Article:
Bringing Home Clarity by Getting Out of Town

It’s the time of year that calls for a clean break from everyday life. The need is strong for one last injection of airy vibrancy into our lives as the seasons change to honor the close of a beautiful, warm summer and to welcome in an energized, yet calming fall. It’s the ideal occasion to seek out an adventure in the natural surroundings that lay just outside of the typical work and life region to build inspiration and motivation for the months ahead. To refresh the body and mind through an environmental escape is an experience, and it’s a necessity. My best advice: go to a place where the breathing room already exists, that’s inherently free from common distractions and obligations, that requires little to no work on your end to cause the recentering effect to take place organically.

Finding your place away
Everyone needs that sweet spot away from their normal routines where they can disconnect from technology and let the buzzing of their mind settle down enough to refresh. For the past few years, around this time, I head just a few hours outside of my loud, bustling city of New York to a charming town in the Catskills Mountains called Phoenicia. It’s actually amazing how much crisper the atmosphere becomes, how saturated in color the environment turns, and how delicious (and clean) the mountain air tastes. I am always amazed most by the silence. At first, I thought it was eerily quiet, like someone just hit pause on life’s soundtrack. Swinging in a hammock between two trees in the grassy, sun-infused yard of my go-to hotel, The Graham and Co., surrounded by heavily forested mountains, the sound of a car passing on the nearby road only comes and goes every five to ten minutes or so. Once in awhile I catch a wind carrying a piece of someone’s conversation from a few properties over, or notice the soft hum of a couple of bicycles as they pass by. For the most part though, there actually seems to be no sound at all. This is the perfect yin to the yang of my everyday life. This is the formula that must be sought out.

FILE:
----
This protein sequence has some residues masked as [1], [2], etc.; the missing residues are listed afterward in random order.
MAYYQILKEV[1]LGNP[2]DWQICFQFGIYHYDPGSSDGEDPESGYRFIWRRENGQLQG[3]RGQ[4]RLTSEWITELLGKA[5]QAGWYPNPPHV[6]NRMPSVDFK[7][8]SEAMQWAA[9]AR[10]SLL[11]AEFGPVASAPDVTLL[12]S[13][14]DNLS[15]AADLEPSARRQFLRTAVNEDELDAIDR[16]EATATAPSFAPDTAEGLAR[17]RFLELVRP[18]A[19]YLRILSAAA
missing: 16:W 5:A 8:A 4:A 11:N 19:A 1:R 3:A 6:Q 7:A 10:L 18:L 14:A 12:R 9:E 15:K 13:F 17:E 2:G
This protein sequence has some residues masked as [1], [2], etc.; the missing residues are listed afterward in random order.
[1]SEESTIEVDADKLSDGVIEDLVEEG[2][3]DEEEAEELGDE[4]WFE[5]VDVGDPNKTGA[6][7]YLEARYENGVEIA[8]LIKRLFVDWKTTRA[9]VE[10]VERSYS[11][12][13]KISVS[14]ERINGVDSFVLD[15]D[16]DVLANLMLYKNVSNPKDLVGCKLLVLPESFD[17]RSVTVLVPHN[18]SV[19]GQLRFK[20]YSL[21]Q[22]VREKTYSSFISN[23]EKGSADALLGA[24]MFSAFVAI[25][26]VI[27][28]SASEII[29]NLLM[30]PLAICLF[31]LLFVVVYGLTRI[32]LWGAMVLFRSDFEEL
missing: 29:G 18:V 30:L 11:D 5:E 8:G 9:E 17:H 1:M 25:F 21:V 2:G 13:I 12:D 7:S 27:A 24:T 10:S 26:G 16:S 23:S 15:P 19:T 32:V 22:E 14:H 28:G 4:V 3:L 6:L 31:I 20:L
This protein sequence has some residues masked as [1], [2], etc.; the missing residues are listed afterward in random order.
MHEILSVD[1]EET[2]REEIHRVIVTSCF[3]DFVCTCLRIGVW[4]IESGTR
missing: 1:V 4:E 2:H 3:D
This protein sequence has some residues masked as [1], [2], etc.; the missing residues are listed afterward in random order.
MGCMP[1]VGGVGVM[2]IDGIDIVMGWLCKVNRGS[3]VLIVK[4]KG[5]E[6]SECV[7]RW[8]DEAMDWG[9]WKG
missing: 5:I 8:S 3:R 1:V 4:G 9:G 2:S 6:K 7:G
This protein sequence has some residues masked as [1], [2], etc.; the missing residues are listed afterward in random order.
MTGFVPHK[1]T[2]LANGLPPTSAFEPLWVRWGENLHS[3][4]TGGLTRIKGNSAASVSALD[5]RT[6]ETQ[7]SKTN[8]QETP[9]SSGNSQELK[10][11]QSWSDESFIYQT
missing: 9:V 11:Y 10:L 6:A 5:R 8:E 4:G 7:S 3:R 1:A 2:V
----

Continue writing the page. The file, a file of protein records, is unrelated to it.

Lessons from your surroundings
When day turned to night during my last trip to the Catskills, and I had to grab a sweater for sitting out by the bonfire to stargaze, I noticed that I had adapted in some way to my new temporary environment. I started to realize that it’s not quiet here at all. In fact, it’s very noisy here too, but in it’s own unique way. There’s the loud cracks of the fire in front of me causing small sparks to jump around, the rustling of leaves on tree tops clashing into each other when the wind blows, the attention grabbing snap of twigs in the nearby forest as small animals trample around, and the constant buzz of cicadas all night long. Once my ears had let down their guard from typical, harsh city sounds, and opened up to this quieter place, I was more able to hear these subtleties. It’s a different kind of noisy, and it causes me to tune in instead of zone out. I think that’s the most valuable lesson I relearn each time I go out to that sweet little town. The change in environment makes me feel like I’m turning my brain off to refresh, but in reality, I’m fine tuning and refocusing my energy in an intelligent way. It’s shaking up the daily regimen that allows for a sharpening of the senses and for a refined approach to life to then shine through.

Bringing it back with you
The challenge always becomes finding a way to take the valuable lessons learned in your found state of clarity and make them applicable to your life back home, in a way that will really make a lasting impact. We get so immersed into our routines that sometimes it takes a diversion to allow ourselves a step back to redefine our path with a clear head. Finding a way to bring yourself back to this clarity can be difficult, but it’s an ability worth developing because once successfully honed you will become more adaptable to virtually every situation. I wish I had all the answers, but I am still working this one out myself, reflecting on what worked so well for me then, and how I can find that feeling again while I’m back in the city. The one thing I know for sure about this process is that the first step is skipping town.